Yoel Romero (Dave Mandel/Sherdog)

The Weekend in Scraps: Romero’s Destruction, Adesanya’s Style, Tenshin’s Dominance

Every Monday, the Combat Press staff gathers its thoughts on the previous weekend’s fights and fight news. This feature isn’t a recap and it isn’t an editorial, but rather a bit of both worlds. We’ll scour the best from the combat-sports landscape and deliver it, with some commentary, right here. Let’s get started…


Just when it looks like Yoel Romero lacks explosiveness, he strikes. That was exactly the case for the Cuban-born middleweight on Saturday night at UFC 221. After more than two rounds of trading strikes with opponent Luke Rockhold, Romero suddenly connected with a punch that sent Rockhold to the ground. Then, he closed the distance and threw one more vicious left hand to put the former champ to sleep.


Romero’s power is ridiculous, to say the least. The former Olympian’s only recent loss came to current champ Robert Whittaker, and all signs point to a rematch between the two men for the undisputed strap. Despite his previous stumble against Whittaker, Romero’s power means there’s no guarantee that Whittaker can emerge with a second win. There’s a chance the UFC could end up with a 40-year-old champ atop it’s 185-pound division.

Curtis Blaydes had the more prominent match-up in Perth, Australia, when he took on Mark Hunt in the UFC 221 co-headliner, but he’s one of two fighters on the night who appear to finally be ushering in a new class of heavyweights. Blaydes survived at least one scare against Hunt and smothered the former kickboxing champ en route to a decision victory. Meanwhile, Tai Tuivasa added a second first-round stoppage to his UFC resume. Tuivasa, who finished Rashad Coulter in his Octagon debut in November, needed even less time to demolish Cyril Asker. The big 24-year-old needs to prove himself against the next tier of UFC heavyweights, but there’s certainly a lot of potential there.

There’s only one longtime mainstay among the flyweight elite who has yet to get his shot at Demetrious “Mighty Mouse” Johnson. That man is Jussier “Formiga” da Silva. Formiga put on another outstanding performance on Saturday night with his spinning-backfist knockdown and choke submission of Ben Nguyen. It’s time we see Mighty Mouse face off with Formiga.

Israel Adesanya’s transition to MMA, and now to the UFC, is complete. The former kickboxer still needs to work on his takedown defense and ground game, but he weathered the takedowns and grappling of Rob Wilkinson on his way to delivering a big technical knockout finish on the UFC 221 preliminary card.

There were a few interesting bouts outside of the UFC this weekend as well.

Heavyweight prospect Alexander Romanov continued to steamroll through opponents. The undefeated 27-year-old needed just 40 seconds at Eagles FC 8 to score a takedown and land a flurry of ground-and-pound strikes for the TKO finish against Alexander Stolyarov. Romanov claimed the Eagles Fighting Championship belt with the victory. Romanov has mostly fought mediocre competition, but his ability to avoid takedowns, score big takedowns of his own, and rain down punishment from top position makes him an intriguing up-and-comer.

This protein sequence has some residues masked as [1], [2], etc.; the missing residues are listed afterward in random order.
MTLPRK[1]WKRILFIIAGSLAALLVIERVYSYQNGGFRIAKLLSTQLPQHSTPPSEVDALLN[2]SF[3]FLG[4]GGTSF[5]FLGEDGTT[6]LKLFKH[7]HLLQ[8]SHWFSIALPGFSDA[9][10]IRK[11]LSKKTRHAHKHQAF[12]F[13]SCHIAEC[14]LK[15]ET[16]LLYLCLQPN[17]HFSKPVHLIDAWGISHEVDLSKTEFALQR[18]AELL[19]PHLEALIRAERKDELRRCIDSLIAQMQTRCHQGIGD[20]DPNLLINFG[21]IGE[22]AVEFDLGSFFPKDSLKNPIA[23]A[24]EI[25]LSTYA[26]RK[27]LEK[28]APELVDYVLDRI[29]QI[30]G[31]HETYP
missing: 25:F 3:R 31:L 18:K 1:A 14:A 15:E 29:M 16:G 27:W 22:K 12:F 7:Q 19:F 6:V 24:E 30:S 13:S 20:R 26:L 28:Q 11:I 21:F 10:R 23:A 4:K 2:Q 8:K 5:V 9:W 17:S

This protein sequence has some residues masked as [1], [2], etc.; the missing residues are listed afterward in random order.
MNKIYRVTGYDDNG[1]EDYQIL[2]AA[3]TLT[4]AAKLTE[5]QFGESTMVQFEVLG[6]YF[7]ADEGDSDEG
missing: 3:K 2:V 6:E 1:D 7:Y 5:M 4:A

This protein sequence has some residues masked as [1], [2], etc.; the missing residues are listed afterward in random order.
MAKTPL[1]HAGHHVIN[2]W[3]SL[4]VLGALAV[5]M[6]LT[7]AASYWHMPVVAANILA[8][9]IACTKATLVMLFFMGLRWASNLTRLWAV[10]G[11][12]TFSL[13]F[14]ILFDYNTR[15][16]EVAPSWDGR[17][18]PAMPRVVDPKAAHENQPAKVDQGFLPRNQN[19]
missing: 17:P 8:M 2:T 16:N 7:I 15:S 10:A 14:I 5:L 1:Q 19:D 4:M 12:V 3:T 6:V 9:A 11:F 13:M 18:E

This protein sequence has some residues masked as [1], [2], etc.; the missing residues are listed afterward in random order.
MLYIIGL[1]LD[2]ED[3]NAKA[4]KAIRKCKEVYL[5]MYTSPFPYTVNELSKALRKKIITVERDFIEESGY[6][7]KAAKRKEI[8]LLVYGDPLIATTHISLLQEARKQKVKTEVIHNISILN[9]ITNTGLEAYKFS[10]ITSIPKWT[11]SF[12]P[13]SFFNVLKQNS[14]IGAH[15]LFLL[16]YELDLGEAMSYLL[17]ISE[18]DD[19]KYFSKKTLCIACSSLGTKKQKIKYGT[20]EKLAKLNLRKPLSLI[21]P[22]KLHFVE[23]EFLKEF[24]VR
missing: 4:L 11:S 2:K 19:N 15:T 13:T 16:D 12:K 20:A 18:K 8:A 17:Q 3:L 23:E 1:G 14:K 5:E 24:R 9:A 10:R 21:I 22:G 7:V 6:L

The press release for M-1 Challenge 87 called Arman Ashimov’s victory over Mikael Silander for the M-1 flyweight belt an upset, but we didn’t see it that way here at Combat Press. Ashimov’s impressive power was difficult to overlook, and it turned out to be the answer to defeating someone with Silander’s fight style.


Nineteen-year-old kickboxing prodigy Tenshin Nasukawa continued his claim as the next great fighter from Japan with a masterful performance against former Lumpinee Stadium champion Suakim Sit.Sor.Thor.Taew at KNOCK OUT: First Impact. Nasukawa said post-fight that he was disappointed he couldn’t knock out a much larger current Thai stadium regular, who just recently won by spectacular elbow at Lumpinee Stadium just three weeks ago. Nasukawa has now won all 24 of his fights under kickboxing and Muay Thai rules including big time victories over Lumpinee champions Suakim and Wanchalong PK.Saenchai, former boxing world champ Amnat Ruenroeng, and top-ranked kickboxers Ignacio Capllonch, Ryan Sheehan and Fred Cordeiro. Seriously, is there anyone that can stop this kid?

Watch the entire event replay on Periscope.

Krush 67-kilogram titleholder Hitoshi Tsukakoshi defended his title against Keita Makihira at Krush.85 on Monday morning from Tokyo, Japan. Tsukakoshi has now won five straight inside the promotion including three knockout victories. However, there is one glaring blemish in that time frame outside of the promotion against current K-1 welterweight champion Yuta Kubo, who defeated Tsukakoshi during the semifinals of the K-1 67.5-kilogram championship tournament. Kubo defends his welterweight title at the massive K-1 Festa.1 in March, but it wouldn’t be unheard of for either Tsukakoshi to challenge Kubo or for Kubo to come down to Krush for another title.

The other big winners on the fight card were Gonnapar Weerasakreck and Kaito Ozawa, who scored dynamic knockout victories to push themselves further up the rankings. Ozawa, a former Krush champion, stopped his losing skid with a destructive stoppage of Yuzuki Satomi in under 60 seconds. Gonnapar will likely move back into K-1 for a big fight following his knockout streak in his recent Krush run.